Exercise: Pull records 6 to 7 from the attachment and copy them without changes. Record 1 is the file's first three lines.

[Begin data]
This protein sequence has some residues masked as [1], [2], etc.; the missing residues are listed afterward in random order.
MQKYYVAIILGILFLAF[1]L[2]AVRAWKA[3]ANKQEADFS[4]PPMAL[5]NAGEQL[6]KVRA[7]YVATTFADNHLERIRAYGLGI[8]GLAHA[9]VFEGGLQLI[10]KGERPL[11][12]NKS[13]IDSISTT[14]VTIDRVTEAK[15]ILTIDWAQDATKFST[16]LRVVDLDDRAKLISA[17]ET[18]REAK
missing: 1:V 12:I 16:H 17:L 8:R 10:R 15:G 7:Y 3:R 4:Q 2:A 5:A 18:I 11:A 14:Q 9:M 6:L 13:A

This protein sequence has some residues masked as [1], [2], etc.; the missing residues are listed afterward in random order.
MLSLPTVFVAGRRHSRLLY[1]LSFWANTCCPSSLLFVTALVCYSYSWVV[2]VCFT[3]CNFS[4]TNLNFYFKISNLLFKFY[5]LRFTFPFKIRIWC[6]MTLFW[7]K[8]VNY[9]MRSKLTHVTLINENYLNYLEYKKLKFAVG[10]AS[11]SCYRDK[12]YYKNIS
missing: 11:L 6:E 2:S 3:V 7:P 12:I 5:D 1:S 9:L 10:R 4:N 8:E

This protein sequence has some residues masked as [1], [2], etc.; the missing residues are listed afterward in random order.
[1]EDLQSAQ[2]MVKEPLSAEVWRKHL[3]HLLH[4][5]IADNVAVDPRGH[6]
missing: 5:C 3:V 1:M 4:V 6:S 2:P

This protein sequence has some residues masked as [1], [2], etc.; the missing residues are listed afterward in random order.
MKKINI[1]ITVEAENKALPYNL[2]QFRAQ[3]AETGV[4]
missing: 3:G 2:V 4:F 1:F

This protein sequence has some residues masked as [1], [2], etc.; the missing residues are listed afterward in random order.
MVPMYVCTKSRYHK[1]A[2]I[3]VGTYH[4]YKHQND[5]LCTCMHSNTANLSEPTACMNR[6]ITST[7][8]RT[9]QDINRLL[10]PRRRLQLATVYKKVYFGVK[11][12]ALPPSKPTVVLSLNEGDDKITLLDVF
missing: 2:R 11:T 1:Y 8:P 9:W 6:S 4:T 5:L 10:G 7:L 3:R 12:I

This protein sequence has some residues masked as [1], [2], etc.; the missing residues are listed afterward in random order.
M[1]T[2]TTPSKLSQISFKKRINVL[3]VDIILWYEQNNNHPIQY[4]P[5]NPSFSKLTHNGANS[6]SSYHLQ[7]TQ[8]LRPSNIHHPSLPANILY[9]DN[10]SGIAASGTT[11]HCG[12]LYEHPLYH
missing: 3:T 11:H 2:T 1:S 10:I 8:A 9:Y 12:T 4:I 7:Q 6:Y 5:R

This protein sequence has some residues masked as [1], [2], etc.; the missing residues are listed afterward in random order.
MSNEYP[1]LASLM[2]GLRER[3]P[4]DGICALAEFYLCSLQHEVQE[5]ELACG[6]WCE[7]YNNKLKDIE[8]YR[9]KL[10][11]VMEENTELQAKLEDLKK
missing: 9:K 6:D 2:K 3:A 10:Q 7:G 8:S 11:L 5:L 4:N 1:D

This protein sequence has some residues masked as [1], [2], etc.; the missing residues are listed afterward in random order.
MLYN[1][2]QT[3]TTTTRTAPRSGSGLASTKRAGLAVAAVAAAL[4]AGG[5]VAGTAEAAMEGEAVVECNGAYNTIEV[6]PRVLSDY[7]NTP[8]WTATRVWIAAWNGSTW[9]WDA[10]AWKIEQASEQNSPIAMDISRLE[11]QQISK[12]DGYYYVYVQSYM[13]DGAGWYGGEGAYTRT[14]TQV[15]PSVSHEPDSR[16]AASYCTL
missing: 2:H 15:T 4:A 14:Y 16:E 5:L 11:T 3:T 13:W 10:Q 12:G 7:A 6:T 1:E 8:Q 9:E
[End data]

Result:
This protein sequence has some residues masked as [1], [2], etc.; the missing residues are listed afterward in random order.
M[1]T[2]TTPSKLSQISFKKRINVL[3]VDIILWYEQNNNHPIQY[4]P[5]NPSFSKLTHNGANS[6]SSYHLQ[7]TQ[8]LRPSNIHHPSLPANILY[9]DN[10]SGIAASGTT[11]HCG[12]LYEHPLYH
missing: 3:T 11:H 2:T 1:S 10:I 8:A 9:Y 12:T 4:I 7:Q 6:Y 5:R

This protein sequence has some residues masked as [1], [2], etc.; the missing residues are listed afterward in random order.
MSNEYP[1]LASLM[2]GLRER[3]P[4]DGICALAEFYLCSLQHEVQE[5]ELACG[6]WCE[7]YNNKLKDIE[8]YR[9]KL[10][11]VMEENTELQAKLEDLKK
missing: 9:K 6:D 2:K 3:A 10:Q 7:G 8:S 11:L 5:L 4:N 1:D